It is the fire that God set ablaze in Slava’s heart that brought him and Olya to Texas for a short time. Campus Crusade for Christ, like many other mission organizations, has no central funds for paying staff salaries. It is both the privilege and responsibility of each staff member to raise his own financial support. They depend on the consistent financial support of concerned individuals, just like the Perez and Slyker families in our own church. These people form the Selivanov Ministry team, impacting people’s lives in Russia for eternity. Because of the current economic situation and the very small percentage of evangelical believers in Russia, Mikhail Goz, head of all New Life Russia, urged Slava and Olya to look to the Christians in the West, share their story, and see what God does.
But how do you “look to Christians in the West” when you don’t know ANY Christians in the West and you barely speak their language? You look to a long time friend and ministry partner who has been to the United States and ask, “Do you know of anyone who will listen to my story?” And that’s just what Slava asked Andre’. Andre’ had come to the U.S. two years ago looking for prayer and financial ministry partners. A fellow student was from San Antonio and she suggested a few churches for him to visit. He came and stayed with her parents, shared his story in those churches, and while he was there, her parents suggested he share his story with a church and friends in Poteet, Texas. My parents were privileged to meet Andre’ and have kept in touch ever since.
So when Slava asked Andre’ if he knew anyone who might listen to his story, Andre’ directed him to his supporters here in Texas, because they had listened to his story. That’s how they do it, one referral, one connection at a time, sharing their story and waiting to see what God does. Slava is able to articulate their faith and perspective on this beautifully. “We believe that God has called us to this ministry. He has raised up a group of individuals who share this passion and who want to be a part of our ministry team. It is never my desire to have people give out of pressure, guilt or obligation, but rather because they want to – because they believe their giving will contribute significantly to the cause of Christ.”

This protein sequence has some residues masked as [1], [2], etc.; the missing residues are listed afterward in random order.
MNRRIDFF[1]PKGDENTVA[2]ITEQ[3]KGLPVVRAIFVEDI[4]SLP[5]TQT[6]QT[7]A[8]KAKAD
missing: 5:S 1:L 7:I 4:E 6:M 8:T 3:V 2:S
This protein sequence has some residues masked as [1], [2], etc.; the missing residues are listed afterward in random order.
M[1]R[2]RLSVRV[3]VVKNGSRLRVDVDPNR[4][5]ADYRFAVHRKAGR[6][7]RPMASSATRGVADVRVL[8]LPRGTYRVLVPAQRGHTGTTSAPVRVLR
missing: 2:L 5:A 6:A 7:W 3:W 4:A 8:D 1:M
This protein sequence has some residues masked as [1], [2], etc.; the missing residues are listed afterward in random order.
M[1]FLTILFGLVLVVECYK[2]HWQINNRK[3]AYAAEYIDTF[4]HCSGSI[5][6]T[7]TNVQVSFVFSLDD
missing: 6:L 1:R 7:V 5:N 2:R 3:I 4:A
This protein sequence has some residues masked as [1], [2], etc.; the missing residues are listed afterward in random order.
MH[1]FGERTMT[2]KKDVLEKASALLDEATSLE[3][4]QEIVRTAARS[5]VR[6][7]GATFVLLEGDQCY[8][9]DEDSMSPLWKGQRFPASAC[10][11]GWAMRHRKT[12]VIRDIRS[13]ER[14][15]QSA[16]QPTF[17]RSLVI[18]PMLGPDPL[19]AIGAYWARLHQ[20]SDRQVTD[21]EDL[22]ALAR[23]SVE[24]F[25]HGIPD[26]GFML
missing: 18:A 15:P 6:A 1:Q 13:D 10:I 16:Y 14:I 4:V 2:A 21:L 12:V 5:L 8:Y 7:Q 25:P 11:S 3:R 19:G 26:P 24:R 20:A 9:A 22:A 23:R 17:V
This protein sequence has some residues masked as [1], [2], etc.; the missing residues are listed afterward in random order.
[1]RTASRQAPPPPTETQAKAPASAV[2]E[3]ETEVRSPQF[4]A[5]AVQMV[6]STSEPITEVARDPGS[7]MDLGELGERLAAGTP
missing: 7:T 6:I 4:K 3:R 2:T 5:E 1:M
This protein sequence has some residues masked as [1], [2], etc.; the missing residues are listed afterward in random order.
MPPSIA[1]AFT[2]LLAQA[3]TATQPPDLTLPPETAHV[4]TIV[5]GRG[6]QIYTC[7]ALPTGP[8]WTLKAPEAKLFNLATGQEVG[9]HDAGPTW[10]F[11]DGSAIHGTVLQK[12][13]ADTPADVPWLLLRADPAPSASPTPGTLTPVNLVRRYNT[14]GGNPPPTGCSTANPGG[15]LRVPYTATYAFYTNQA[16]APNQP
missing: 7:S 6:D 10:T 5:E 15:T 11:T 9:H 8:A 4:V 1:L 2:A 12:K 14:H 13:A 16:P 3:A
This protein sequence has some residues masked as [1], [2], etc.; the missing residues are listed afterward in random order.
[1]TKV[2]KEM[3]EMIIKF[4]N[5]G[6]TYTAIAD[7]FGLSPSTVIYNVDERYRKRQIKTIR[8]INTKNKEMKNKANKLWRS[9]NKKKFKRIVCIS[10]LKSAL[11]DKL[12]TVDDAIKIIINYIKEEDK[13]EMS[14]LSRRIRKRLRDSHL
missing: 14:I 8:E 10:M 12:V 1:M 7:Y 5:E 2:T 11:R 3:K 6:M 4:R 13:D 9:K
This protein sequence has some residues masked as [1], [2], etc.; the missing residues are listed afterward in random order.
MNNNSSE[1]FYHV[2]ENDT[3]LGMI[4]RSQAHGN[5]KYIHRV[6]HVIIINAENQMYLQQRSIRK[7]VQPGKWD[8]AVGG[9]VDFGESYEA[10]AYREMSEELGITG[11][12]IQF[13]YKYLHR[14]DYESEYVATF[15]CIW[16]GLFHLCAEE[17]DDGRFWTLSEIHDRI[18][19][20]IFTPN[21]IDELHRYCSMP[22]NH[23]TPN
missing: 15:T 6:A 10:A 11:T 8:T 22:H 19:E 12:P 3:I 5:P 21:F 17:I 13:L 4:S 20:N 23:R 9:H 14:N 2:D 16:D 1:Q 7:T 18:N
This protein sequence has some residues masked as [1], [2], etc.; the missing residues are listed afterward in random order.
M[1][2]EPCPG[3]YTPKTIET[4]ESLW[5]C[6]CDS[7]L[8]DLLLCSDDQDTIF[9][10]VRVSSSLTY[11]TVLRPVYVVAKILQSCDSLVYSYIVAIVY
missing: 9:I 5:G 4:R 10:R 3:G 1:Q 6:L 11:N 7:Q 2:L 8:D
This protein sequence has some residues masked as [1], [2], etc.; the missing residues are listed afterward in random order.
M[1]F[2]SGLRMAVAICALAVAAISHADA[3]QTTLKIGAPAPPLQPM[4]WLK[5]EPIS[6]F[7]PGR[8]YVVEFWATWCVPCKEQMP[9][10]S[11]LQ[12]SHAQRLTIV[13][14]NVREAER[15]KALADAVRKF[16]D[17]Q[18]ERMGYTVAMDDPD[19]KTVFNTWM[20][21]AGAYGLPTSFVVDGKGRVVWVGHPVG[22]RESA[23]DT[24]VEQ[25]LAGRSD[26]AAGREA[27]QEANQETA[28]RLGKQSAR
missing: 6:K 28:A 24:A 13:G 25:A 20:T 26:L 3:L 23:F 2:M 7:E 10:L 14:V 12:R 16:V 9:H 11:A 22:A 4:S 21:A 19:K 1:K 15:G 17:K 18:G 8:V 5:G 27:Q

As I reflect on our time with them, my heart wells up within me. Their story of faith, the bond we share in Christ, their sharing in our Wednesday night children’s ministry, little Daniel passing out Russian candy, prayers prayed for both our church and their mission endeavors and transition: I cherish it all and prompts me to pray. They desire our prayers. We can pray for their family as they make this difficult transition. For the children as they take entrance tests for new schools and for new friends. For the ministry they leave behind and the family stepping in to take the Selivanov’s place and students who will continue to carry the torch in Krasnoyarsk. For the softening of hearts and a Holy Spirit movement in Russia.
Has God raised you up to be a ministry partner with the Perezes, Slykers, or even the Selivanovs? While we work to kindle the fire of the Gospel here at home, have some of us been called to fan the flame in Honduras or Russia as well? Let’s pray, ask and respond.
Interested in learning more or supporting the Selivanovs? Visit give.cru.org/2799784 or contact them directly at Vyacheslav.Selivanov@promail.ru to get on their email newsletter list.